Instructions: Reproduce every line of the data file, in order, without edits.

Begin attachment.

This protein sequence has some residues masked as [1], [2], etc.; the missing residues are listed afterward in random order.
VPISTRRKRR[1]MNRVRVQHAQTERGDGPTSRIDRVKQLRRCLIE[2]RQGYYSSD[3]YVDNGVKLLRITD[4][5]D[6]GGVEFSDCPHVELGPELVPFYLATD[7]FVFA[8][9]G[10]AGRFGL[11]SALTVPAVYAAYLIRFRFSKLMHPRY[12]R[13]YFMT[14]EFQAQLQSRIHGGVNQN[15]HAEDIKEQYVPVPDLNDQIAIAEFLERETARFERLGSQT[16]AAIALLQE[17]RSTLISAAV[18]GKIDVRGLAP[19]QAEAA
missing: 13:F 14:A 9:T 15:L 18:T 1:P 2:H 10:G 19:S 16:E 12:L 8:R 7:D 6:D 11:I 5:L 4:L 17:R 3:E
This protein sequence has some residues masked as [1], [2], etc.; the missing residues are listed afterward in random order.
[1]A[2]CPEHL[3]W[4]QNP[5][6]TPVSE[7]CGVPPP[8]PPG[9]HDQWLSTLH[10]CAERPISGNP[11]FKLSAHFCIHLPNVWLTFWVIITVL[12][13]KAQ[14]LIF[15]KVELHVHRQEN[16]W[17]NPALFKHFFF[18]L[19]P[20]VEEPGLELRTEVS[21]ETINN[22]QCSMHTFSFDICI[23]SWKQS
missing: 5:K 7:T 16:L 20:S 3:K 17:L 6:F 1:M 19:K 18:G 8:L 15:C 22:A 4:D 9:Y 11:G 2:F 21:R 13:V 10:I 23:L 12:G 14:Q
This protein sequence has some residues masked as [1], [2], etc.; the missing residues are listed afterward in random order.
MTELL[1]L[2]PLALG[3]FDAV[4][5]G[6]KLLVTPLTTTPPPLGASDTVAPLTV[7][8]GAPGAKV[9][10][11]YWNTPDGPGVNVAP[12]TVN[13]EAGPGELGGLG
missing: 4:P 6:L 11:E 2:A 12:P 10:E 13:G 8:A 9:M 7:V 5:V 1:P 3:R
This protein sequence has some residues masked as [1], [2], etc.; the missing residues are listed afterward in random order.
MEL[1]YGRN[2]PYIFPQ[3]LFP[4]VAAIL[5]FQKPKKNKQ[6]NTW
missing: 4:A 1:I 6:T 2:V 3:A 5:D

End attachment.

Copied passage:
This protein sequence has some residues masked as [1], [2], etc.; the missing residues are listed afterward in random order.
VPISTRRKRR[1]MNRVRVQHAQTERGDGPTSRIDRVKQLRRCLIE[2]RQGYYSSD[3]YVDNGVKLLRITD[4][5]D[6]GGVEFSDCPHVELGPELVPFYLATD[7]FVFA[8][9]G[10]AGRFGL[11]SALTVPAVYAAYLIRFRFSKLMHPRY[12]R[13]YFMT[14]EFQAQLQSRIHGGVNQN[15]HAEDIKEQYVPVPDLNDQIAIAEFLERETARFERLGSQT[16]AAIALLQE[17]RSTLISAAV[18]GKIDVRGLAP[19]QAEAA
missing: 13:F 14:A 9:T 15:L 18:T 1:P 2:H 10:G 19:S 16:E 12:L 8:R 7:D 6:D 11:I 5:L 4:L 17:R 3:E
This protein sequence has some residues masked as [1], [2], etc.; the missing residues are listed afterward in random order.
[1]A[2]CPEHL[3]W[4]QNP[5][6]TPVSE[7]CGVPPP[8]PPG[9]HDQWLSTLH[10]CAERPISGNP[11]FKLSAHFCIHLPNVWLTFWVIITVL[12][13]KAQ[14]LIF[15]KVELHVHRQEN[16]W[17]NPALFKHFFF[18]L[19]P[20]VEEPGLELRTEVS[21]ETINN[22]QCSMHTFSFDICI[23]SWKQS
missing: 5:K 7:T 16:L 20:S 3:K 17:L 6:F 1:M 19:K 18:G 8:L 15:C 22:A 4:D 9:Y 11:G 2:F 21:R 13:V 10:I 23:L 12:G 14:Q
This protein sequence has some residues masked as [1], [2], etc.; the missing residues are listed afterward in random order.
MTELL[1]L[2]PLALG[3]FDAV[4][5]G[6]KLLVTPLTTTPPPLGASDTVAPLTV[7][8]GAPGAKV[9][10][11]YWNTPDGPGVNVAP[12]TVN[13]EAGPGELGGLG
missing: 4:P 6:L 11:E 2:A 12:P 10:E 13:G 8:A 9:M 7:V 5:V 1:P 3:R
This protein sequence has some residues masked as [1], [2], etc.; the missing residues are listed afterward in random order.
MEL[1]YGRN[2]PYIFPQ[3]LFP[4]VAAIL[5]FQKPKKNKQ[6]NTW
missing: 4:A 1:I 6:T 2:V 3:A 5:D